Spain’s Telefónica has posted losses of 160 million de euros (US$187 million) in the third quarter due to the impact of the Covid-19 pandemic, bad business in Argentina and the devaluation of Latin American currencies.
For the first three quarters of this year net profits have fallen 60 percent to 671 million euros (US$788 million), the firm said.
Despite the negative effect of the pandemic on both subscriptions and mobile telephone sales, the group underlines a third-quarter pickup in comparison with the previous quarter, especially for telephone sales.
Invoicing retreated 12 percent in the third quarter to 10.46 billion euros (US$12.3 billion) and 10 percent from the start of the year to 32.167 billion euros (some US$37.8 billion).
The markets hit hardest by the virus were Latin America and Spain, followed by Brazil and the United Kingdom, while the impact on Germany was limited.
The group’s accounts felt the depreciation of Latin American currencies with respect to the euro, also a consequence of the economic volatility provoked by the pandemic. That phenomenon had a negative impact of 358 million euros (US$421 million) on operating profits ahead of amortisation, according to the communiqué. The Argentine peso registered the sharpest depreciation worldwide, 78 percent over the last three years according to Bloomberg.
Profits have also been savaged by the deterioration of the Argentine market, implying a fall of 785 million euros (US$923 million). The local branch was hit by the Frente de Todos government imposing a price freeze on telephone services throughout the year (after both profits and invoicing rose annually by double-digit percentages under the pro-market 2015-19 Mauricio Macri presidency, which sought to update pricing to inflation). Capital controls, powerful trade unions and the cumulative effect of three years of recession (with the International Monetary Fund forecasting economic shrinkage of 11.8 percent for this year) all make Argentina a rough place to invest, reported Bloomberg.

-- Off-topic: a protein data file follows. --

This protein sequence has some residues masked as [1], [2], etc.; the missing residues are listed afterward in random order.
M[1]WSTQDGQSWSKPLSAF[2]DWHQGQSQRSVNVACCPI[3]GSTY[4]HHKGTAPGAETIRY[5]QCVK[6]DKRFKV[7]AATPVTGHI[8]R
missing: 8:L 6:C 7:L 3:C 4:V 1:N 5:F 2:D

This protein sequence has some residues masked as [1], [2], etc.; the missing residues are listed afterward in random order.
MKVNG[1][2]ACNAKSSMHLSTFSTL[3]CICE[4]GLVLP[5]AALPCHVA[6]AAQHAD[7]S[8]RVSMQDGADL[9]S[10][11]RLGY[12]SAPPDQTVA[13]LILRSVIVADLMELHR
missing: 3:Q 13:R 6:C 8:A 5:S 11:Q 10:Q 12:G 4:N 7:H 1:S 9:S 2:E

The third quarter also saw the Spanish multinational starting to activate its 5G network in the UK, Spain, Brazil and Germany.
The group, which last year embarked on an ambitious restructuring plan in Spain, cut its payroll by 4.5 percent in the first nine months of this year as against the first three quarters of 2019, implying almost 114,000 less employees.
Argentina has a huge symbolic value for Telefónica as one of its first two overseas market entries when it went international in 1990. Early in 2015 Telefónica amortised the value of its Venezuelan assets at 2.8 billion euros, also in a deteriorating economic context.